Also, my parents left my education of sex up to the public school. Not a good idea either. Granted, my parents were very busy, so we didn’t have much time to talk. Also, my parents were and are still good parents (taught me right from wrong, I never wanted for anything, and taught me how to act in public), but I do wish they had taught me why they were Christians instead of trusting the youth pastor and the Church we were attending to teach me about Christianity. As far as I knew, my parents were taking Christianity on blind faith because they never talked about why they were Christians. So, I thought if they didn’t have good evidence for being Christian, then there wasn’t any. I learned later on in College how wrong I was for thinking that. :)


          1. I’m reading Dr. Laura’s “Stupid Things Parents Do To Mess Up Their Kids” and the main thrust of the book is that parents are way too focused on making money and buy stuff instead of building relationships with their kids. The kids are getting their marching orders from their peers and the schools and the culture.


  3. As usual – great post WN ( the advice at the end is worth its weight in gold).

    I would really seek the Lord and His word to see what the scriptures say about being “equally yoked” before stepping into that minefield again.


  4. No and no.

    Dating is an exercise to determine if someone would make a suitable spouse for life, so you should never date a non-Christian.


      1. ‘Courtship’ is the correct term

        Side note: There seems to be less and less Christian girls (those with Christian maturity) :(


        1. There are almost no Christian women at all who can do apologetics, that’s for sure. That’s the easiest way to eliminate the bad ones from contention. Just ask them how they would convince a non-Christian that God exists using science, or how they would convince a non-Christian that Jesus rose from the dead using history. Dead silence. Because it’s all about their interests and feelings,not his. Although it’s not like there are tons of guys doing apologetics either.


          1. I have been traveling in apologetics circles for 30 years, and from my observation there are just as many women interested in apologetics (sometimes not as in-depth) as there are men. The problem is that there really aren’t many men interested either! And I still say you limit your options by looking for an apologist. You find a godly woman who is interested in knowing and learning the Word, and you will find she will easily take to apologetics as an interest. Mine did.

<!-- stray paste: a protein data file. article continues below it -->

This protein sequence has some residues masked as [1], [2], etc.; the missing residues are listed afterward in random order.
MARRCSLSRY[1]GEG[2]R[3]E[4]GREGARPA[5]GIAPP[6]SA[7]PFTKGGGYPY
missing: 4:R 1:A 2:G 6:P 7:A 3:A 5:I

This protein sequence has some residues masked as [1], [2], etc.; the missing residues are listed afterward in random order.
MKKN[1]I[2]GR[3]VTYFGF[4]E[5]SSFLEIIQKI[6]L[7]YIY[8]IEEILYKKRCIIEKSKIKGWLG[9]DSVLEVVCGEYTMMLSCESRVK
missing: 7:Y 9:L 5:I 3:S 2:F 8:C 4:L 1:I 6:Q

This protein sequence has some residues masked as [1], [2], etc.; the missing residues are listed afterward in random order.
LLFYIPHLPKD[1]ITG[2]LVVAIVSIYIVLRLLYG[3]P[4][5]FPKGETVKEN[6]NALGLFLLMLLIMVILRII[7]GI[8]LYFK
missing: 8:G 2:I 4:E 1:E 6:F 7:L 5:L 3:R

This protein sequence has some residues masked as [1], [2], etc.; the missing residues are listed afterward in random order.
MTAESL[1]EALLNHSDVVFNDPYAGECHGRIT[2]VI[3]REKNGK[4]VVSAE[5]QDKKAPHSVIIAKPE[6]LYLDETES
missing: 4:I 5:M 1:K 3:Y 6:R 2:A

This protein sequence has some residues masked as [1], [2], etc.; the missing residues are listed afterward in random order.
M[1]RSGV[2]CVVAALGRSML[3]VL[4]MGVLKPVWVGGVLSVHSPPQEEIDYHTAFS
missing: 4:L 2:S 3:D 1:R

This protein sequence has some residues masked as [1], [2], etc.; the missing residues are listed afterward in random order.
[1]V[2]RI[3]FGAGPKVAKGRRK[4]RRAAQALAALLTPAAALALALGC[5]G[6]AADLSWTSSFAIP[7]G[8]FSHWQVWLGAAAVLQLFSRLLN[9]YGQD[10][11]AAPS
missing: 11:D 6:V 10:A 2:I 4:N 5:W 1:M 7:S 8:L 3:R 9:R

2. I agree with Glenn on this too. She doesn’t have to know it all. She “just” needs to demonstrate a godly character and a willingness to learn and you can guide her to increase her apologetic knowledge.

            I also agree that there are many men who are not that interested in apologetics either and many will be put off by women who instead of nodding and smiling at everything they say will consider what a man says and respectfully disagree from time to time. Many men (even Christian ones) don’t like women who think much for themselves. So the challenge cuts both ways.


          3. I think she has to know a lot, learn even more during the courting, and learn everything else after marriage. Her husband’s job is to give her the time to do that by making her do as little work as possible. That way she has all the knowledge she needs to make the Jennifer Roback Morse / Stephen Harper child. Or something like that.

            Read this:


          4. Again, WK, by your standards I should not have married my wife. She was a fairly new believer – as was I actually, although I had already begun apologetics – and didn’t have any interest in apologetics for at least our first decade of marriage. But she was a godly woman and wanted to know the Word. She learned through me and, although still not as knowledgeable as me in apologetics, she can hold her own against the majority of Christians! You might have a woman like this waiting for you, but she isn’t qualified for you and you miss out.